TORONTO – With 3D NAND unlikely to make economic sense until at least 2015, SanDisk and its flash foundry partner Toshiba both recently announced 15nm process technologies to produce NAND flash.
SanDisk’s 1Z-nm technology will be applied to both 2-bit-per-cell and 3-bit-per-cell NAND flash memory architectures with production ramp to begin in the second half of 2014. The 15nm technology scales chips along both axes, and will be used across a broad range of SanDisk offerings, from removable cards to enterprise SSDs.
Toshiba’s new process replaces its 19nm process technology, and is aimed at providing a transitional step to 3D NAND, said Scott Nelson, senior VP of Toshiba America Electronic Components’ memory business unit. Toshiba’s 15nm process works in conjunction with improved peripheral circuitry technology to create chips that achieve the same write speed as chips formed with second generation 19nm process technology, but boost the data transfer rate to 533 megabits a second -- 1.3 times faster -- by employing a high-speed interface.
Nelson said there is room to advance floating gates before moving to 3D NAND. “3D is a new technology and to really bring it to market means you have to have a cost-effective solution to the current floating-gate solution,” he said. “We felt it would take another year or so to get to that point. That’s why we chose to continue the floating-gate path.”
Most suppliers are on the same vector, Nelson added. 3D NAND won’t make sense until 2015 or 2016. Toshiba is now applying the 15nm process technology to 3-bit-per-cell chips, and aims to start mass production in June 2014. The company will develop controllers for embedded NAND flash memory in parallel and introduce 3-bit-per-cell products for smartphones and tablets, and it will subsequently extend it to notebook PCs by developing a controller compliant with SSDs.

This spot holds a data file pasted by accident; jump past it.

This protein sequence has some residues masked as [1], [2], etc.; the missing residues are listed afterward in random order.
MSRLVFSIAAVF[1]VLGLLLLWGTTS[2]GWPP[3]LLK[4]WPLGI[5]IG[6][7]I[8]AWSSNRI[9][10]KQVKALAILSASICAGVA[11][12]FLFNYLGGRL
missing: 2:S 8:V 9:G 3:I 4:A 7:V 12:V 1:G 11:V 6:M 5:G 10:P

The 19nm process technology won’t immediately disappear, however. Nelson said the enterprise market segment, which is rapidly adopting SSDs, will require legacy support, so both processes will run in parallel for the foreseeable future. Generally, he said, new process geometries are being announced every 12 to 16 months. “Floating gate could continue to shrink; the question is do the characteristics of that further reduced geometry meet the requirements of the market,” he said. “Floating gate is nearing the end of its ability to shrink effectively. The cost benefit gets less and less.”
Moving to 15nm is all about cost, said Jim Handy, principal analyst at Objective Analysis. “Toshiba is able to get the number of gigabytes they produce per wafer up by shrinking down the process,” he said. The company is charging the same amount as other suppliers, but at a lower cost per gigabyte. “There are two ways for a vendor to become profitable. One is to raise prices if the market allows that, and the other is to lower cost.”
There are compromises, however. Handy said a finer geometry tends to lead to a decrease in speed and an increase in bit errors, but controllers are getting more intelligent to compensate. “The controller technology is moving ahead faster than the quality of NAND is declining.”
As partners, Toshiba and SanDisk have a roadmap for the next few years, and they have been be very forthright that they were going to bring out 1X, 1Y and 1Z technologies before moving to 3D NAND, said Handy. “The smaller the processors get, the more challenging they are.” He noted that Samsung announced 3D NAND production last August.
Handy said the industry has visibility to hit 12nm before it hits a brick wall, and that’s when 3D should kick in, but there’s still a learning curve ahead since 3D NAND uses processes never applied in the production of semiconductors, he said. “The transition is going to take longer than anybody expected.”